But he didn't have a hope in hell of succeeding with me, thanks to the fact I was something that should not be--the child of a werewolf and a vampire. Because of my mixed heritage, I was immune to the controlling touch of vampires. And that immunity was the only reason I was working in the guardian liaisons section of the Directorate. He should have realized that, even if he didn't know the reason for the immunity.
"Hate to say this, Gautier, but you haven't exactly got the sweetest scent."
"I was downwind."
Damn. So he was. "Some scents are stronger than the wind to a wolf." I hesitated, but couldn't help adding, "You know, you may be one of the undead, but you sure as hell don't have to smell like it."
His gaze narrowed, and there was a sudden stillness about him that reminded me of a snake about to strike.
"You would do well to remember what I am."
"And you would do well to remember that I'm trained to protect myself against the likes of you."
He snorted. "Like all liaisons, you overestimate your skills."
Maybe I did, but I sure as hell wasn't going to admit it, because that's precisely what he wanted. Gautier not only loved baiting the hand that fed him, he more often bit it. Badly. Those in charge let him get away with it because he was a damn fine guardian.
"As much as I love standing here trading insults, I really want to know what's going on in that club."
His gaze went to Vinnie's, and something inside me relaxed. But only a little. When it came to Gautier, it never paid to relax too much.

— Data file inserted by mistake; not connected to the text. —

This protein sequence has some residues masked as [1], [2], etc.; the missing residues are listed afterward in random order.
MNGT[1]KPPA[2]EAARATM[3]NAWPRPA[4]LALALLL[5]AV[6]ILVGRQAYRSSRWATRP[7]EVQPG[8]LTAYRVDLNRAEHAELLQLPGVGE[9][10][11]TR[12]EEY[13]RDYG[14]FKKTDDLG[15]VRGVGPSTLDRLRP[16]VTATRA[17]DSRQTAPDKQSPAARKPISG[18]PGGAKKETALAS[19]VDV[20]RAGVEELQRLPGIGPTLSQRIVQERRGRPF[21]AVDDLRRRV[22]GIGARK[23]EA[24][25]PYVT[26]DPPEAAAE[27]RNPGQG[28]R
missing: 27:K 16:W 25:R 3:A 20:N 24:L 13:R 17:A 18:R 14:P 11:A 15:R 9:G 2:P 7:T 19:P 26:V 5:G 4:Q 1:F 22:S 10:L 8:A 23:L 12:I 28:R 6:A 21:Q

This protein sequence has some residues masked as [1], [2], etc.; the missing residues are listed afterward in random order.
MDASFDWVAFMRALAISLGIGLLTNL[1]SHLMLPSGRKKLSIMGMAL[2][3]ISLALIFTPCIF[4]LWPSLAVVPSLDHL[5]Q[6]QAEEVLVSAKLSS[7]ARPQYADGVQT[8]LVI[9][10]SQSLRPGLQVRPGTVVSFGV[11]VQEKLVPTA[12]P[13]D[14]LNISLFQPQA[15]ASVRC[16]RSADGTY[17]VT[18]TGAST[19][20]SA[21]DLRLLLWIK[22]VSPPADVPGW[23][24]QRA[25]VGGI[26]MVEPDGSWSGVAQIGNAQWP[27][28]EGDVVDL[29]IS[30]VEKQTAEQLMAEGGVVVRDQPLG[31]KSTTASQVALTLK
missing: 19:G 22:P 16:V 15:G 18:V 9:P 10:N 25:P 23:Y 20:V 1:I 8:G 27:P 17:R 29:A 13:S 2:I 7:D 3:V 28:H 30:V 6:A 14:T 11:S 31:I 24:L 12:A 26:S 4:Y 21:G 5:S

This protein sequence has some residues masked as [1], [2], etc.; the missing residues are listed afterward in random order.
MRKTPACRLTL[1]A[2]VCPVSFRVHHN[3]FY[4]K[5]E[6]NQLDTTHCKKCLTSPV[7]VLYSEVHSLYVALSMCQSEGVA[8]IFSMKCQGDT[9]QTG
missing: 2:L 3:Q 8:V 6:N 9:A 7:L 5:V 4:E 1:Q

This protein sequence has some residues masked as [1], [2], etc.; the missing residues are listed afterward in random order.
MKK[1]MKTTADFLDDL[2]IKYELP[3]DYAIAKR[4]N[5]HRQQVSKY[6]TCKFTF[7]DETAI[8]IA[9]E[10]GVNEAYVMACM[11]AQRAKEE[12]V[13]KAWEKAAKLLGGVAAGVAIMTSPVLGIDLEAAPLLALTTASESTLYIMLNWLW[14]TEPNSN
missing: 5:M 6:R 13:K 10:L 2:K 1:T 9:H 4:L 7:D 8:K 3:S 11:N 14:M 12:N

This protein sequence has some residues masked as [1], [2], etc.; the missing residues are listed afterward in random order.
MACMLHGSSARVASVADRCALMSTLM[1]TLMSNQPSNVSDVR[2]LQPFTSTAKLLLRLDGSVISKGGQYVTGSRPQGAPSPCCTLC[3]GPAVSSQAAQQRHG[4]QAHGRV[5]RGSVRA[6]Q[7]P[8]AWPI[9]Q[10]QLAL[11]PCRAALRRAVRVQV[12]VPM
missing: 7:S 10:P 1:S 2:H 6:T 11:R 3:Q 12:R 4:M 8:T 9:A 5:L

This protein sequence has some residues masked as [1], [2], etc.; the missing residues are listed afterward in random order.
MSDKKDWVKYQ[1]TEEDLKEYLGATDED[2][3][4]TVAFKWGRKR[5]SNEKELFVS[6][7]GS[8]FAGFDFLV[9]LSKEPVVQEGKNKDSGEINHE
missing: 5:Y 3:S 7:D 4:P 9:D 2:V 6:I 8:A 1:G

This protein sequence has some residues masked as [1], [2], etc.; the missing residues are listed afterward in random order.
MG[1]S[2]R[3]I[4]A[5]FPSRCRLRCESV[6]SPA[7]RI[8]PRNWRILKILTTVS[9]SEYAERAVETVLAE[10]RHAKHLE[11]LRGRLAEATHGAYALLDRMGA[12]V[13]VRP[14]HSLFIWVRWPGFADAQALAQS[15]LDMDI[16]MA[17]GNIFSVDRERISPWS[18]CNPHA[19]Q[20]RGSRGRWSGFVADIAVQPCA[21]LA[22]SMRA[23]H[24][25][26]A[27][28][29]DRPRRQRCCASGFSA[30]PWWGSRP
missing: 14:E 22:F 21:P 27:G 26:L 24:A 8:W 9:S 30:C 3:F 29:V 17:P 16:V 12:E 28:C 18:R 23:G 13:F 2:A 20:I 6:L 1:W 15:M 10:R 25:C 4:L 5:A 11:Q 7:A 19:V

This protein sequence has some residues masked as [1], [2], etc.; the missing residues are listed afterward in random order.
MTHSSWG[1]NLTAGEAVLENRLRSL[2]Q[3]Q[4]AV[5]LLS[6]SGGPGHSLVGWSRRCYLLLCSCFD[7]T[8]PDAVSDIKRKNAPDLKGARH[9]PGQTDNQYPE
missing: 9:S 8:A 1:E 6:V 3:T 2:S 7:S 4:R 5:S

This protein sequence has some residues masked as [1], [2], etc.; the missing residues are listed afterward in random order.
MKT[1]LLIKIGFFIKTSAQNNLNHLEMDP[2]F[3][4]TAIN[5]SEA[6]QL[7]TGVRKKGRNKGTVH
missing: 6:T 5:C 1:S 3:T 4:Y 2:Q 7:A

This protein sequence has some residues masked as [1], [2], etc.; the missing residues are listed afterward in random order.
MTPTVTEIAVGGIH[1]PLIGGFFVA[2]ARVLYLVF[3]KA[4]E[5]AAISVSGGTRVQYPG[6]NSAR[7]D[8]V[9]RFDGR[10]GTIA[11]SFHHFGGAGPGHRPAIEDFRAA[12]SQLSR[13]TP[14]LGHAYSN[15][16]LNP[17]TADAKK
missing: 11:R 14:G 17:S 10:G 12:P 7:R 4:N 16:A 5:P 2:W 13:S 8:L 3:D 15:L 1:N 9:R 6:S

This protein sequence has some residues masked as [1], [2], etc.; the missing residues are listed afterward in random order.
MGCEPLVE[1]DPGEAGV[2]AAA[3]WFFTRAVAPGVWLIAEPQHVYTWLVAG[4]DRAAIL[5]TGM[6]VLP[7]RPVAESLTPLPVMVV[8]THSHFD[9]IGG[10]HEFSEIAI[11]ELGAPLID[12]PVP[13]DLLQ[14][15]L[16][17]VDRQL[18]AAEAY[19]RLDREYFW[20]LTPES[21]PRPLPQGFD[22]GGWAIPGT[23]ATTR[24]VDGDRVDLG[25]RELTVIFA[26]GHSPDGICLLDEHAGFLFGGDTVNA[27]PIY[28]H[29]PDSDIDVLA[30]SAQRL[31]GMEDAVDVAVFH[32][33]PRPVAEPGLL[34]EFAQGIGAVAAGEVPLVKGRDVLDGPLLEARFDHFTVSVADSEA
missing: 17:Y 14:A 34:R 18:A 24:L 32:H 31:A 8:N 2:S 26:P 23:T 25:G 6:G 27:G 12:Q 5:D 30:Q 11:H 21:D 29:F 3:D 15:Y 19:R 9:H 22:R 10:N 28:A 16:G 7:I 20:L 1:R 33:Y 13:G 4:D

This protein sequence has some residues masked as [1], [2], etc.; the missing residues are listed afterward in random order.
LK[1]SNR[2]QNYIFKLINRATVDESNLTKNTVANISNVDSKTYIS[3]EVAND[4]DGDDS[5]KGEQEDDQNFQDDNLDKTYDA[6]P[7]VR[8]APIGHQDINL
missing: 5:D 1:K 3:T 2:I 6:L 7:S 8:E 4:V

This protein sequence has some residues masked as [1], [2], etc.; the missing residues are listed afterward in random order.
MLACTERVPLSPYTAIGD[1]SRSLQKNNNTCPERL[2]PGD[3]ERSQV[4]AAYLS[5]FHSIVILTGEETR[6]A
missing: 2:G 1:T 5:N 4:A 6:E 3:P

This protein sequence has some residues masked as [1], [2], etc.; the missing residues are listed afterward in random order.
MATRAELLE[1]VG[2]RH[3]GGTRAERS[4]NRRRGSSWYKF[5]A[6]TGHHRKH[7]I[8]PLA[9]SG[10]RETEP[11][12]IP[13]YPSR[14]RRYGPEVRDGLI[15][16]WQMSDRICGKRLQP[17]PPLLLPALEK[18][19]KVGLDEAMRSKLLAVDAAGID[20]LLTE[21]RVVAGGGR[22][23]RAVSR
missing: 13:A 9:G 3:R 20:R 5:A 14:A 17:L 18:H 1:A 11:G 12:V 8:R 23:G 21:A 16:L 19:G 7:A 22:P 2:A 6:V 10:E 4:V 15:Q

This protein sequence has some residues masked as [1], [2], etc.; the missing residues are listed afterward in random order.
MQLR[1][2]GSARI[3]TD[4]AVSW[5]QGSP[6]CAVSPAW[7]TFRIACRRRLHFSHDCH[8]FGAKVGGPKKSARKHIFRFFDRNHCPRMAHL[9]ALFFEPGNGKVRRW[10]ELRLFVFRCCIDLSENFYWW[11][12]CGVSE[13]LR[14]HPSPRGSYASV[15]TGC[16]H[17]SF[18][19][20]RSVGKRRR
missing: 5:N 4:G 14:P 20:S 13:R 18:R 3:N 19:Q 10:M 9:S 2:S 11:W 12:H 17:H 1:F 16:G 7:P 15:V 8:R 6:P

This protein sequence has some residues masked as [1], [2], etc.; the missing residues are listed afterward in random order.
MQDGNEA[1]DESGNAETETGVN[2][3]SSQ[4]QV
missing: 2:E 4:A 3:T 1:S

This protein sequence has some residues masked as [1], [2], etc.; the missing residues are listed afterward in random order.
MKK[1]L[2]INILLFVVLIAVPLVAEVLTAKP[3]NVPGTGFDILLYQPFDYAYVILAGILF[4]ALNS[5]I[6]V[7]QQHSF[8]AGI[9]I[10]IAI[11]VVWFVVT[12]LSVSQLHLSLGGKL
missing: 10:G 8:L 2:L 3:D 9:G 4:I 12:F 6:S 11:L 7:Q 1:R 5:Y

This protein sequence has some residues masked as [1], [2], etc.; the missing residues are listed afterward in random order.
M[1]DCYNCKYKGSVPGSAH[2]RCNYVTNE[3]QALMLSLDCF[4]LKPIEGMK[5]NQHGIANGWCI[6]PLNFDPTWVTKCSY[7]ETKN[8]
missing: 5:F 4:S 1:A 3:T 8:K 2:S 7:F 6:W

"There's a vampire inside that club," he said.
"I know that much."
His gaze came back to me, brown eyes flat and somehow deadly. "How do you know? A werewolf has no more awareness when it comes to vampires than a human."
Werewolves mightn't, but then, I wasn't totally wolf, and it was my vampire instincts that were picking up the vamp inside the building. "I'm beginning to think the vampire population should be renamed the great unwashed. He stinks almost as much as you do."
His gaze narrowed again, and again the sensation of danger swirled around me. "One day, you'll push too far."
Probably. But with any sort of luck, it would be after he'd gotten the arrogance knocked out of him. I waved a hand at Vinnie's. "Are there people alive inside?"
"So are you going to do something about the situation or not?"
His grin was decidedly nasty. "I'm not."
I blinked. I'd expected him to say a lot of things, but certainly not that. "Why the hell not?"
"Because I hunt bigger prey tonight." His gaze swept over me, and my skin crawled. Not because it was sexual--Gautier didn't want me any more than I wanted him--but because it was the look of a predator sizing up his next meal.